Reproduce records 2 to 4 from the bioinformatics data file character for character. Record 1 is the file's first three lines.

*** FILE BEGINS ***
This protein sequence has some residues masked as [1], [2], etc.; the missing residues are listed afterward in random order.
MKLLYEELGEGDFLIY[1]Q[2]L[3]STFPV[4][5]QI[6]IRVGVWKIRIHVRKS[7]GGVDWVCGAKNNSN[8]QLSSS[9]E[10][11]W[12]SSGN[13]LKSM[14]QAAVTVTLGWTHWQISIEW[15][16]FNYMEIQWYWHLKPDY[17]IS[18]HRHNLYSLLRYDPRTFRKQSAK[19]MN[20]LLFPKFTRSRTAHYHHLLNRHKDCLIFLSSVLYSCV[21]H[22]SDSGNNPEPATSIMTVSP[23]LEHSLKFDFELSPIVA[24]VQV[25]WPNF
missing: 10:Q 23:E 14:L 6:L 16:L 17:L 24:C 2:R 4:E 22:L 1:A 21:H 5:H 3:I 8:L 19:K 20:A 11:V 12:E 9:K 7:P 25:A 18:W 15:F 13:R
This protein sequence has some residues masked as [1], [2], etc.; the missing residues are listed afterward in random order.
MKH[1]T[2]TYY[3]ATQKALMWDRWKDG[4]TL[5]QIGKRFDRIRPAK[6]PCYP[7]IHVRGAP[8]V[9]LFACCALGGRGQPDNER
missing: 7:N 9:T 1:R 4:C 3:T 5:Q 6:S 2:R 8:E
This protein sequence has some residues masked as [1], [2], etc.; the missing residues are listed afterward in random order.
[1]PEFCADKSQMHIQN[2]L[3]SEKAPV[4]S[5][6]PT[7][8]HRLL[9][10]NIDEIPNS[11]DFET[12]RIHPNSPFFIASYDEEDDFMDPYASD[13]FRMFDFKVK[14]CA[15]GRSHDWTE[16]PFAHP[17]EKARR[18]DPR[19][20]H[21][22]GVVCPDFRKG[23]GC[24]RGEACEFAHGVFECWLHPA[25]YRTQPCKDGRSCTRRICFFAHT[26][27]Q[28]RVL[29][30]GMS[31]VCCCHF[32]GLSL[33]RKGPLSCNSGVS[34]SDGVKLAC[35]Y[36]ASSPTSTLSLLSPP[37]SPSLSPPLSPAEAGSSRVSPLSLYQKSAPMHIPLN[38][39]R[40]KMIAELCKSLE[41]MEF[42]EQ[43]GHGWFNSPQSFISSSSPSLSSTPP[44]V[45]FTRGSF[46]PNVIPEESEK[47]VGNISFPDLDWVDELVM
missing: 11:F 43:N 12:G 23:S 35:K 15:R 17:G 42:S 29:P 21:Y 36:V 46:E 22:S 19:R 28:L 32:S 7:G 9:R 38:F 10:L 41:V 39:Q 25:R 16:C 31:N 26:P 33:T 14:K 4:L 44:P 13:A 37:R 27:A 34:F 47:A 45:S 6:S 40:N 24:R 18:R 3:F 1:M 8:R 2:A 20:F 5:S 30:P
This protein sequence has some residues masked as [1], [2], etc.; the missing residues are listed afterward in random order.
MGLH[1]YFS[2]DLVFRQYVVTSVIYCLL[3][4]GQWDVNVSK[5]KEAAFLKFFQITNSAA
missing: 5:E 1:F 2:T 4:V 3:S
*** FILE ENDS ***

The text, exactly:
This protein sequence has some residues masked as [1], [2], etc.; the missing residues are listed afterward in random order.
MKH[1]T[2]TYY[3]ATQKALMWDRWKDG[4]TL[5]QIGKRFDRIRPAK[6]PCYP[7]IHVRGAP[8]V[9]LFACCALGGRGQPDNER
missing: 7:N 9:T 1:R 4:C 3:T 5:Q 6:S 2:R 8:E
This protein sequence has some residues masked as [1], [2], etc.; the missing residues are listed afterward in random order.
[1]PEFCADKSQMHIQN[2]L[3]SEKAPV[4]S[5][6]PT[7][8]HRLL[9][10]NIDEIPNS[11]DFET[12]RIHPNSPFFIASYDEEDDFMDPYASD[13]FRMFDFKVK[14]CA[15]GRSHDWTE[16]PFAHP[17]EKARR[18]DPR[19][20]H[21][22]GVVCPDFRKG[23]GC[24]RGEACEFAHGVFECWLHPA[25]YRTQPCKDGRSCTRRICFFAHT[26][27]Q[28]RVL[29][30]GMS[31]VCCCHF[32]GLSL[33]RKGPLSCNSGVS[34]SDGVKLAC[35]Y[36]ASSPTSTLSLLSPP[37]SPSLSPPLSPAEAGSSRVSPLSLYQKSAPMHIPLN[38][39]R[40]KMIAELCKSLE[41]MEF[42]EQ[43]GHGWFNSPQSFISSSSPSLSSTPP[44]V[45]FTRGSF[46]PNVIPEESEK[47]VGNISFPDLDWVDELVM
missing: 11:F 43:N 12:G 23:S 35:K 15:R 17:G 42:S 29:P 21:Y 36:V 46:E 22:S 19:R 28:L 32:S 7:G 9:R 38:F 10:L 41:V 39:Q 25:R 16:C 31:N 26:P 33:T 14:K 4:L 44:P 13:A 37:R 27:A 34:F 47:A 45:S 6:S 40:N 24:R 18:R 3:F 1:M 8:R 2:A 20:F 5:S 30:P
This protein sequence has some residues masked as [1], [2], etc.; the missing residues are listed afterward in random order.
MGLH[1]YFS[2]DLVFRQYVVTSVIYCLL[3][4]GQWDVNVSK[5]KEAAFLKFFQITNSAA
missing: 5:E 1:F 2:T 4:V 3:S